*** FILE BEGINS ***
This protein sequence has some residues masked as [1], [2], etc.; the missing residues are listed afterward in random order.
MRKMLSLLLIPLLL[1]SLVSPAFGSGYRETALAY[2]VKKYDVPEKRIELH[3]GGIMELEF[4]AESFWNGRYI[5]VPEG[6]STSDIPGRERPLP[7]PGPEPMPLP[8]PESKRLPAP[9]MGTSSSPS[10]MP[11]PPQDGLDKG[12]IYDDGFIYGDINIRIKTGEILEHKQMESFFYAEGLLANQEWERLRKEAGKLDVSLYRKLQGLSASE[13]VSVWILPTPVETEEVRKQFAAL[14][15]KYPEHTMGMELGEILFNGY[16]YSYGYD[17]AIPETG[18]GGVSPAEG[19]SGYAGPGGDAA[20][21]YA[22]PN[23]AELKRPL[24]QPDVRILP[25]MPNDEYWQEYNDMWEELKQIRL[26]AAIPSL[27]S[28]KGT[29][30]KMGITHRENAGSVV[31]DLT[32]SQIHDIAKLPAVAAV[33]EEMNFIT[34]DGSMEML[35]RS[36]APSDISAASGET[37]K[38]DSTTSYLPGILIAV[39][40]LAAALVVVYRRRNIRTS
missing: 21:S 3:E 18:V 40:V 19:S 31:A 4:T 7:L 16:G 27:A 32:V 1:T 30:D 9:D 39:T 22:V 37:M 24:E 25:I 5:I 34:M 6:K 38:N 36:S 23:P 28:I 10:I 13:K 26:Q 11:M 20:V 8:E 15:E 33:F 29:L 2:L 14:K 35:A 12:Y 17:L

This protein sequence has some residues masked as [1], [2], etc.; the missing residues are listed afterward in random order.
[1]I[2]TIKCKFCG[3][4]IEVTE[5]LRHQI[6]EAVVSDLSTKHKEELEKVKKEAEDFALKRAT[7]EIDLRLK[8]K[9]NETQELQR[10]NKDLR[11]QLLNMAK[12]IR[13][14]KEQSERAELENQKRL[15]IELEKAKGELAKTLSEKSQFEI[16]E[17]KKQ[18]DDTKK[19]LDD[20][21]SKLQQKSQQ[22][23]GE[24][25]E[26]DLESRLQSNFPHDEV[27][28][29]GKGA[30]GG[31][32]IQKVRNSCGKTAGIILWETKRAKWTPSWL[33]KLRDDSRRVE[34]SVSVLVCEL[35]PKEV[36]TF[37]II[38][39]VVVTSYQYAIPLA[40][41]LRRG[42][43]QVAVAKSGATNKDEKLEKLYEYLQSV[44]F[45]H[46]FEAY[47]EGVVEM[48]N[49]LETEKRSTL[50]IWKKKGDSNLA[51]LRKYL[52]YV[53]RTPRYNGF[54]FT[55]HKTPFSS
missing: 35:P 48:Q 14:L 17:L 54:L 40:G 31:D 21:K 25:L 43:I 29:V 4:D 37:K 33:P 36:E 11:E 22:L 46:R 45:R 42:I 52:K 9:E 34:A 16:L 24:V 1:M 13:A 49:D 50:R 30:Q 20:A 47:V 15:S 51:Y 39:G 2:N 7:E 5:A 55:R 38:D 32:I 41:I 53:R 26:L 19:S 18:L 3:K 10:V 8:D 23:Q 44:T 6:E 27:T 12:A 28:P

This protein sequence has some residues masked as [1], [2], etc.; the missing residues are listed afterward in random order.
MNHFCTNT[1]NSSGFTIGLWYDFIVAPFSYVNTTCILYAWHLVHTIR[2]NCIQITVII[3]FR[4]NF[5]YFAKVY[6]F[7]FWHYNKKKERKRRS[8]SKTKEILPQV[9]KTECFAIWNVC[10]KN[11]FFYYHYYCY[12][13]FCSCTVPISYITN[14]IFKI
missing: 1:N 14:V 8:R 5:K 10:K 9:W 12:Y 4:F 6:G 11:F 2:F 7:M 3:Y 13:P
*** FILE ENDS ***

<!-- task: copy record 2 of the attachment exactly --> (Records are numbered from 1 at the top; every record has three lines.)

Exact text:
This protein sequence has some residues masked as [1], [2], etc.; the missing residues are listed afterward in random order.
[1]I[2]TIKCKFCG[3][4]IEVTE[5]LRHQI[6]EAVVSDLSTKHKEELEKVKKEAEDFALKRAT[7]EIDLRLK[8]K[9]NETQELQR[10]NKDLR[11]QLLNMAK[12]IR[13][14]KEQSERAELENQKRL[15]IELEKAKGELAKTLSEKSQFEI[16]E[17]KKQ[18]DDTKK[19]LDD[20][21]SKLQQKSQQ[22][23]GE[24][25]E[26]DLESRLQSNFPHDEV[27][28][29]GKGA[30]GG[31][32]IQKVRNSCGKTAGIILWETKRAKWTPSWL[33]KLRDDSRRVE[34]SVSVLVCEL[35]PKEV[36]TF[37]II[38][39]VVVTSYQYAIPLA[40][41]LRRG[42][43]QVAVAKSGATNKDEKLEKLYEYLQSV[44]F[45]H[46]FEAY[47]EGVVEM[48]N[49]LETEKRSTL[50]IWKKKGDSNLA[51]LRKYL[52]YV[53]RTPRYNGF[54]FT[55]HKTPFSS
missing: 35:P 48:Q 14:L 17:L 54:L 40:G 31:D 21:K 25:L 43:I 29:V 4:D 37:K 33:P 36:E 11:E 22:L 46:R 45:R 42:I 52:K 9:E 34:A 16:L 24:V 1:M 13:A 49:D 50:R 30:Q 20:A 47:V 15:S 51:Y 39:G 2:N 7:E 5:A 55:R 38:D 32:I 41:I 53:R 26:L 19:S 18:L 3:K 10:V 8:D 23:Q 44:T 6:E 27:T 12:A 28:P